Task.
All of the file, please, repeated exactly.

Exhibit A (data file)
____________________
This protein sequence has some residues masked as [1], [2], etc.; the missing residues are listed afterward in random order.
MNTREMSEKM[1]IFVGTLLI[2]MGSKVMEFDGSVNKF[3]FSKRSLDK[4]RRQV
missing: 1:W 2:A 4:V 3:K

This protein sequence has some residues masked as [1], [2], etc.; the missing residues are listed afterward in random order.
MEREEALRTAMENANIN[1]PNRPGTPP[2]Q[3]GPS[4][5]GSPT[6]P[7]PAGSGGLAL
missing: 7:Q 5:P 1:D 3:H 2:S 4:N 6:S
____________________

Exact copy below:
This protein sequence has some residues masked as [1], [2], etc.; the missing residues are listed afterward in random order.
MNTREMSEKM[1]IFVGTLLI[2]MGSKVMEFDGSVNKF[3]FSKRSLDK[4]RRQV
missing: 1:W 2:A 4:V 3:K

This protein sequence has some residues masked as [1], [2], etc.; the missing residues are listed afterward in random order.
MEREEALRTAMENANIN[1]PNRPGTPP[2]Q[3]GPS[4][5]GSPT[6]P[7]PAGSGGLAL
missing: 7:Q 5:P 1:D 3:H 2:S 4:N 6:S